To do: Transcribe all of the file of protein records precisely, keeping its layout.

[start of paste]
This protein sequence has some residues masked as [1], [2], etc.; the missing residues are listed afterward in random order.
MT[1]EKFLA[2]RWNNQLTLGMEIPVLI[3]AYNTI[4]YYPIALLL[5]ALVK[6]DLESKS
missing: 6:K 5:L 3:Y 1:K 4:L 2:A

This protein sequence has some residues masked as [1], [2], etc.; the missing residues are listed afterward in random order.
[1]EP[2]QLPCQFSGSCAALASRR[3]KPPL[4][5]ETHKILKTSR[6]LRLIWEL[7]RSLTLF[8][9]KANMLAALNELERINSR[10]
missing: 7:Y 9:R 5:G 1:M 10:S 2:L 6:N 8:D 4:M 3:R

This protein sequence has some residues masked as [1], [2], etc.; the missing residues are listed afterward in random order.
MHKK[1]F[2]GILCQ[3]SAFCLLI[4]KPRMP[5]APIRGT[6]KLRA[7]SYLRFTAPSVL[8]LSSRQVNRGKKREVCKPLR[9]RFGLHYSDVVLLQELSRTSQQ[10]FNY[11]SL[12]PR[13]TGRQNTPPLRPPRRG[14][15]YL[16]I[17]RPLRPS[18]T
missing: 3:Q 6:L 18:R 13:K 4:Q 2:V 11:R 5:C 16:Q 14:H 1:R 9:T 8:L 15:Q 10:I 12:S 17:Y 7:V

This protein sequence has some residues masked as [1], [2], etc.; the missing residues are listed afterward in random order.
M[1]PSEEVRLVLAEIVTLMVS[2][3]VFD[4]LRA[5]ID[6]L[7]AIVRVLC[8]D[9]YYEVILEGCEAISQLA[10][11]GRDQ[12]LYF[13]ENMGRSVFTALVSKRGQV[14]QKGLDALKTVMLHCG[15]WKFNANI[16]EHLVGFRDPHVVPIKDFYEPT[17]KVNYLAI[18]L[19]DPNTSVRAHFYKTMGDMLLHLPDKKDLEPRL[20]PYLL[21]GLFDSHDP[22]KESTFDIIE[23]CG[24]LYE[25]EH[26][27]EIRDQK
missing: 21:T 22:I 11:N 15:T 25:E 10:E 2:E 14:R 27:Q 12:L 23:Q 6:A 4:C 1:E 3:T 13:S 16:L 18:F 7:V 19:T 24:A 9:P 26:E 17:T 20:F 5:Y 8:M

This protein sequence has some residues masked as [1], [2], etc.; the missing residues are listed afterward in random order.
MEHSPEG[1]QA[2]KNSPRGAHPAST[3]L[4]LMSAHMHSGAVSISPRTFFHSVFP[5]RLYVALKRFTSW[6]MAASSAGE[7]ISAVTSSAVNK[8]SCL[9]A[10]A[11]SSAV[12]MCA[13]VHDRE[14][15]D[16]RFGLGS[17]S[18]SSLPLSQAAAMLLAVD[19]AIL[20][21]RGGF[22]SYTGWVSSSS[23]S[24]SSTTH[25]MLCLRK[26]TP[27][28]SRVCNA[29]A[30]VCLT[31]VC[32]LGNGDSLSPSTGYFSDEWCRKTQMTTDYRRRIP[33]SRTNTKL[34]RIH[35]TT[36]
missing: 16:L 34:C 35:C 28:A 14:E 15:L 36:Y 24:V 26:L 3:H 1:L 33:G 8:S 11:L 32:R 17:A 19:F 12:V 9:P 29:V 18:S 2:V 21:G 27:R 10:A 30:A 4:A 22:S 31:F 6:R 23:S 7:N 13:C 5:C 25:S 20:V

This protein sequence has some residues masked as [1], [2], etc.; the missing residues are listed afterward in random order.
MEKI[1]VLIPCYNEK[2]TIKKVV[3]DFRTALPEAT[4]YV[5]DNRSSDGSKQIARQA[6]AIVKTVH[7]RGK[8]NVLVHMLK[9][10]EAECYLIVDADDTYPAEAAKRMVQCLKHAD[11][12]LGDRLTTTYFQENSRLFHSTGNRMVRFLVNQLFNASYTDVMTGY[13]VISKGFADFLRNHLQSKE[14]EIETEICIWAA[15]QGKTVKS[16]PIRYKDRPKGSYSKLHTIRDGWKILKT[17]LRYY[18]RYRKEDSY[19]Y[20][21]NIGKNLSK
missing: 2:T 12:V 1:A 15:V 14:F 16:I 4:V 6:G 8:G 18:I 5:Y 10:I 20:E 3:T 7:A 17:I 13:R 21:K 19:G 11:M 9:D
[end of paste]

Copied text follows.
This protein sequence has some residues masked as [1], [2], etc.; the missing residues are listed afterward in random order.
MT[1]EKFLA[2]RWNNQLTLGMEIPVLI[3]AYNTI[4]YYPIALLL[5]ALVK[6]DLESKS
missing: 6:K 5:L 3:Y 1:K 4:L 2:A

This protein sequence has some residues masked as [1], [2], etc.; the missing residues are listed afterward in random order.
[1]EP[2]QLPCQFSGSCAALASRR[3]KPPL[4][5]ETHKILKTSR[6]LRLIWEL[7]RSLTLF[8][9]KANMLAALNELERINSR[10]
missing: 7:Y 9:R 5:G 1:M 10:S 2:L 6:N 8:D 4:M 3:R

This protein sequence has some residues masked as [1], [2], etc.; the missing residues are listed afterward in random order.
MHKK[1]F[2]GILCQ[3]SAFCLLI[4]KPRMP[5]APIRGT[6]KLRA[7]SYLRFTAPSVL[8]LSSRQVNRGKKREVCKPLR[9]RFGLHYSDVVLLQELSRTSQQ[10]FNY[11]SL[12]PR[13]TGRQNTPPLRPPRRG[14][15]YL[16]I[17]RPLRPS[18]T
missing: 3:Q 6:L 18:R 13:K 4:Q 2:V 11:R 5:C 16:Q 14:H 1:R 9:T 8:L 15:Q 10:I 12:S 17:Y 7:V

This protein sequence has some residues masked as [1], [2], etc.; the missing residues are listed afterward in random order.
M[1]PSEEVRLVLAEIVTLMVS[2][3]VFD[4]LRA[5]ID[6]L[7]AIVRVLC[8]D[9]YYEVILEGCEAISQLA[10][11]GRDQ[12]LYF[13]ENMGRSVFTALVSKRGQV[14]QKGLDALKTVMLHCG[15]WKFNANI[16]EHLVGFRDPHVVPIKDFYEPT[17]KVNYLAI[18]L[19]DPNTSVRAHFYKTMGDMLLHLPDKKDLEPRL[20]PYLL[21]GLFDSHDP[22]KESTFDIIE[23]CG[24]LYE[25]EH[26][27]EIRDQK
missing: 21:T 22:I 11:N 15:T 25:E 10:E 2:E 14:R 27:Q 12:L 23:Q 6:A 4:C 1:E 3:T 13:S 16:L 18:F 7:V 19:T 24:A 9:P 26:E 17:T 20:F 5:Y 8:M

This protein sequence has some residues masked as [1], [2], etc.; the missing residues are listed afterward in random order.
MEHSPEG[1]QA[2]KNSPRGAHPAST[3]L[4]LMSAHMHSGAVSISPRTFFHSVFP[5]RLYVALKRFTSW[6]MAASSAGE[7]ISAVTSSAVNK[8]SCL[9]A[10]A[11]SSAV[12]MCA[13]VHDRE[14][15]D[16]RFGLGS[17]S[18]SSLPLSQAAAMLLAVD[19]AIL[20][21]RGGF[22]SYTGWVSSSS[23]S[24]SSTTH[25]MLCLRK[26]TP[27][28]SRVCNA[29]A[30]VCLT[31]VC[32]LGNGDSLSPSTGYFSDEWCRKTQMTTDYRRRIP[33]SRTNTKL[34]RIH[35]TT[36]
missing: 16:L 34:C 35:C 28:A 14:E 15:L 36:Y 24:V 26:L 3:H 1:L 33:G 8:S 11:L 32:R 17:A 19:F 12:V 9:P 29:V 18:S 2:V 21:G 27:R 10:A 30:A 4:A 22:S 31:F 6:R 23:S 7:N 13:C 5:C 25:S 20:V

This protein sequence has some residues masked as [1], [2], etc.; the missing residues are listed afterward in random order.
MEKI[1]VLIPCYNEK[2]TIKKVV[3]DFRTALPEAT[4]YV[5]DNRSSDGSKQIARQA[6]AIVKTVH[7]RGK[8]NVLVHMLK[9][10]EAECYLIVDADDTYPAEAAKRMVQCLKHAD[11][12]LGDRLTTTYFQENSRLFHSTGNRMVRFLVNQLFNASYTDVMTGY[13]VISKGFADFLRNHLQSKE[14]EIETEICIWAA[15]QGKTVKS[16]PIRYKDRPKGSYSKLHTIRDGWKILKT[17]LRYY[18]RYRKEDSY[19]Y[20][21]NIGKNLSK
missing: 2:T 12:V 1:A 15:V 14:F 16:I 4:V 6:G 8:G 18:I 5:Y 10:I 20:E 3:T 7:A 17:I 13:R 21:K 19:G 11:M 9:D